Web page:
Cayuga Lake State Park

Moderators: edfrank, dbhguru

User avatar
tomhoward
Posts: 316
Joined: Sat Apr 10, 2010 5:15 pm

Cayuga Lake State Park

Post by tomhoward » Tue Sep 22, 2015 12:04 pm

On this sunny, rather cool (about 69 F), sometimes breezy day, Elijah Whitcomb and I explored Cayuga Lake State Park.

This site consists of lawns with big trees (mainly White Oak, Red Oak, Pignut Hickory), and forested ravines leading back from Cayuga Lake. The forest in the ravines is mostly old growth, and is quite spectacular with tall hardwoods, especially Pignut Hickory and its variants. It is an Appalachian Oak-Hickory forest, a forest type rare this far north, with typical Appalachian species like Cucumber Magnolia, Rhododendron. It is the finest forest dominated by Oaks and Hickories that I have ever seen. The old growth seems to cover about 7 acres in at least 2 ravines. Maintained trails and dirt roads provide access to these ravines. The oldest trees could be White Oaks 200-300 years old, and Red Oaks almost as old. The Hickories also look very old with balding bark and gnarled crowns. The abundant Tuliptrees, which should be the tallest trees on the site, look younger, without much balding bark or battered crowns. This forest was probably selectively logged long ago, with Hemlock and possibly White Pine, taken out. This may explain the younger looking Tuliptrees, and the lack of large Hemlocks.

Even though they are old, the White Oaks of Cayuga Lake SP do not look as old as the ancient, gnarled White Oaks of the North Syracuse Cemetery Oak Grove, but they are bigger than the Cemetery Grove White Oaks with larger crowns, but with not as much balding bark, crooked branches as the North Syracuse Cemetery Grove White Oaks. Cayuga Lake SP seems to be a good site for White Oak growth, whereas the North Syracuse Cemetery Grove is a poor growth site.

Trees (and some shrubs) seen in and near the old growth forest at Cayuga Lake State Park:

Dominant: White Oak, Red Oak, Pignut Hickory

Associate: Black Oak, Sugar Maple, Red Maple, Norway Maple, Boxelder, Tuliptree, White Ash, Green Ash, Black Cherry, Sweet Cherry, Black Walnut, Cucumber Magnolia, Basswood, Bitternut Hickory, White Pine, Red Pine, Hemlock, Black Locust, Flowering Dogwood, Sassafras (small), American Elm, Witch Hazel, Rhododendron, Beech (possibly)

Near the parking lot we came to an area of big old Oaks and Hickories in a lawn. A Hickory that could be Red Hickory (7 leaflets) was 29.2” dbh. Near it was another Hickory (5 leaflets, should be Pignut), Elijah measured a height of 102 ft. on this tree. In the same area, Elijah measured a big Red Oak to 105 ft.

Near a picnic shelter we examined a big Hickory (29.9” dbh, height 105.1 ft. which I measured Aug. 27, 2015 when Jack Howard and I visited this site). This is the tree that I believed could be a rare (in this part of the country) Shellbark Hickory. Elijah and I found that the nuts and leaves of this tree are too small to be Shellbark Hickory. The bark looks like pictures I’ve seen of Shellbark, and the leaves have the right 7 leaflets. Could this tree be a hybrid between Pignut and Shellbark, or a variant of Pignut? Shellbark is native to this part of the Finger Lakes.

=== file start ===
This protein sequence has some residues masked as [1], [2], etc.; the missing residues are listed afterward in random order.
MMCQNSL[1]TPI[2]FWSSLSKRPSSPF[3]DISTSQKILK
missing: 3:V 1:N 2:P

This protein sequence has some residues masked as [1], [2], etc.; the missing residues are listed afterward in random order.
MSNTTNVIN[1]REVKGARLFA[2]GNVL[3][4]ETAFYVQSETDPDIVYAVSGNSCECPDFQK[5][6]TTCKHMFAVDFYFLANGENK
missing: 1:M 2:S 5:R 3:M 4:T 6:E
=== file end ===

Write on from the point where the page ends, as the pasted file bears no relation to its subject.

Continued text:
We took a mostly paved path into what we would discover to be a diverse old growth Oak-Hickory forest in a ravine.

Slender Tuliptree at beginning of ravine: 115.3 ft.

Elijah got 112 ft. on another slender Tuliptree.

Elijah found a Cucumber Magnolia leaf on the ground, and we found a rather big Cucumber Magnolia tree with huge leaves, on the hillside, joined to a bigger and taller White Oak.

In this same area, Elijah counted at least 200 tight rings on a Red Oak stump.

Across the ravine, down the steep slope, I measured a soaring Pignut Hickory, with a small, but complex crown of crooked branches, and balding bark near the base. It is an old tree. I measured its height to 123.5 ft. This is the tallest tree we would measure on this day, the tallest Pignut Hickory that we know of in upstate NY. Elijah climbed down into the ravine, and measured the tall Pignut Hickory at 7 ft. cbh.

Up the hill behind the Pignut Hickory is a very large Cucumber Magnolia (Elijah got 9ft. 2” cbh), an old tree with balding bark. We only saw 2 large Cucumber Magnolias at Cayuga Lake SP. They are tropical looking with their huge leaves, and look out of place in this forest, but they are perfectly at home in the Appalachian Oak-Hickory forest, of which this is a northern outlier. I measured the big Cucumber Magnolia to 109.8 ft., tallest of its species in central NY.

Elijah was very impressed by the tall, old Pignut Hickory and big and tall Cucumber Magnolia.

In the same area, are many Tuliptrees that seem to be a little over 120 ft. tall, and Elijah got a straight up shot of over 123 ft. on one of these Tuliptrees. In this same area, there are a few small Sassafras trees, and shrubby Rhododendrons. Elijah measured an old looking Tuliptree with furrowed bark on that hill to 10 ft. 1” cbh.

Near the trail we came to a big Black Oak, 9 ft. 9” cbh, with balding bark, which I measured to 110.6 ft., the tallest Black Oak in central NY, tallest Black Oak in NY outside Washington Grove City Park in Rochester.

A gnarly old looking White Oak on a hill is 92.6 ft.

In the same area, Elijah found a slender Flowering Dogwood that he measured to a height of at least 40 ft., the tallest we’ve ever seen of this species; this could be the tallest Flowering Dogwood in NY.

Looking down into the ravine, Elijah measured a Basswood to 112 ft.

I measured a Tuliptree with forking trunk near this Basswood to 110.9 ft.

Elijah got at least 123 ft. on 2 more Tuliptrees.

Near the end of the ravine, we entered a grove of young Black Locusts over 90 ft. tall. We were near NY highway 89.

We went back into the ravine, re-entered this wonderful old growth forest. I measured a big White Oak (10 ft. 1” cbh) in the ravine to 99.3 ft.

In the same area, Elijah measured a Bitternut Hickory to 89 ft., and a small Sugar Maple to 75 ft. Red Maples in the ravine do not reach the canopy. We saw some small American Elms in this area.

Red Oak and Cucumber Magnolia are reproducing.